Revisiting My Favorite Author, a Post by R. Clint Peters

As I’ve mentioned several times, my favorite author is John D. MacDonald, specifically, the Travis McGee series.  I recently visited my local library and checked out two of the novels.

Mr. MacDonald wrote 21 Travis McGee books, and countless other books, short stories, and articles during his lifetime.

I was amazed to discover that both books broke most of the rules I’ve been told are sacrosanct for authors:  1) Show don’t tell;  2)  Keep sentences under 25 words (preferably 20); 3)  Dialog should be the same as natural conversation; and 4) Break up the paragraphs into themes.

Almost from the beginning of the first book I read, I noticed a theme:  The paragraphs could often consume a full page, the dialog consumed two or three paragraphs before someone else said anything (absolutely impossible at my house), and I actually counted a sentence (there were 60 words in it).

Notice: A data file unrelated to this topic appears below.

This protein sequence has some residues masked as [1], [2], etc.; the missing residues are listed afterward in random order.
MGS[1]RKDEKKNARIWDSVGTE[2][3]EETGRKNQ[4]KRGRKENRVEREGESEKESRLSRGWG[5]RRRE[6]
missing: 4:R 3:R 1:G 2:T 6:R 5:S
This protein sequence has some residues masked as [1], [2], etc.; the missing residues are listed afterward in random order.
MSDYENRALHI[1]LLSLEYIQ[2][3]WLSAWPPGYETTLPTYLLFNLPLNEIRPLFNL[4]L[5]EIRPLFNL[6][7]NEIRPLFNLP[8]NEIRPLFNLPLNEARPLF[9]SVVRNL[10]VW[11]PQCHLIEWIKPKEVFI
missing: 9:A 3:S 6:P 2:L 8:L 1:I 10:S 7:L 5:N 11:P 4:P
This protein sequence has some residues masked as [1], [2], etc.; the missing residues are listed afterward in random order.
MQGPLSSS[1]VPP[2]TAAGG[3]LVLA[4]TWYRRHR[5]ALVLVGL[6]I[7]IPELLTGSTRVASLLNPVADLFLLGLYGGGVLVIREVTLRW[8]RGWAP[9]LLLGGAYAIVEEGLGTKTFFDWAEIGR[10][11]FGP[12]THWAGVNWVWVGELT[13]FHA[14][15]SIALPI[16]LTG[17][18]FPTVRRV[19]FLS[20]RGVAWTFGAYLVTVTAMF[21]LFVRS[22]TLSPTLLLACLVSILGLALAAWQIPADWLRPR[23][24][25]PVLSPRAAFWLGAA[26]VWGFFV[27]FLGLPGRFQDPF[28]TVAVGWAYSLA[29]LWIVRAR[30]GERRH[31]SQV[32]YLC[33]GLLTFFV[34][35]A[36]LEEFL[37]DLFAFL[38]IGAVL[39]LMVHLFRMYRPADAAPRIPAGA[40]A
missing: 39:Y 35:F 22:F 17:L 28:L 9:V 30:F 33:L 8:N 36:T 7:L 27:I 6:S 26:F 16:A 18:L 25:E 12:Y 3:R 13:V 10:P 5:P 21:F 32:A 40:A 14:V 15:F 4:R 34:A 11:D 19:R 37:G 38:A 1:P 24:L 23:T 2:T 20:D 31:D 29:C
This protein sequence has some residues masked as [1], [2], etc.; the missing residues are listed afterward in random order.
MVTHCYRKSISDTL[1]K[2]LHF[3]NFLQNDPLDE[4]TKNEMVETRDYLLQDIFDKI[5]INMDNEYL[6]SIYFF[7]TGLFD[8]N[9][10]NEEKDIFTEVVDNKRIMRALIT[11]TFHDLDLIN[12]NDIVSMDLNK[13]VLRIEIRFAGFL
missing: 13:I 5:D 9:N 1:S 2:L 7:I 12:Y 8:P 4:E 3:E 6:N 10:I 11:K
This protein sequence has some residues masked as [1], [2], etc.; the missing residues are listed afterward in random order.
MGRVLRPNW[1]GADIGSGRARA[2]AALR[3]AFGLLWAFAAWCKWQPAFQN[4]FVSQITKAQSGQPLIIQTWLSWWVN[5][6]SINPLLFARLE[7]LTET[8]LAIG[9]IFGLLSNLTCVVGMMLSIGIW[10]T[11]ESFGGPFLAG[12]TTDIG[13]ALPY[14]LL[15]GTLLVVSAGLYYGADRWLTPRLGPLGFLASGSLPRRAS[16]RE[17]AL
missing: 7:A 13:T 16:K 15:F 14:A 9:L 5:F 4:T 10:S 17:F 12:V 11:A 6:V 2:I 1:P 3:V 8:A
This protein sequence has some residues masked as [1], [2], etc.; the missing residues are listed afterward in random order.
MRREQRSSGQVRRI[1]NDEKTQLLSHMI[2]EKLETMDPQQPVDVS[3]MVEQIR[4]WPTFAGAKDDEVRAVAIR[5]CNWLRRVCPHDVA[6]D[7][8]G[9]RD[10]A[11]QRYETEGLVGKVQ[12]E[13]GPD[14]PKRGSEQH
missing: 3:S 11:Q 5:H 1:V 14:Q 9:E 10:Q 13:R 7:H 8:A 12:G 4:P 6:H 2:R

Granted, the book was copyrighted in 1971, which was long before all of the articles available on the Internet, and styles change in 44 years.  I doubt anyone writes like Tolstoy, Hemingway, or Asimov and finds success.  The Internet has made learning about writing so much easier.

Here are some of my takes on the two books I read:

One paragraph narratives that consumed a full page or more, with several distinct topics.   Many could be broken down into five or six smaller paragraphs.

One paragraph dialog, again, a full page (or more), with several topics that could be broken down into several smaller paragraphs.

Extensive narrative, in the first person (Travis McGee), that attempted to explain the emotions the hero was experiencing.  Again, large paragraphs with six or seven subjects.

I did find the books enjoyable to read, but I became bogged down in the lengthy narration and dialog.  Often, I just wanted the speaker to shut up so I could rest a bit.  Or have Travis turn off his thoughts, again, so I could take a break.  The problem was feeling compelled to finish the paragraph, while a trip to the kitchen for a refill was needed.

I’m not changing my mind about John D. MacDonald or Travis McGee.  MacDonald is still my favorite author and McGee my favorite hero.  In fact, when I return my books to the library, I plan to pick up two more.

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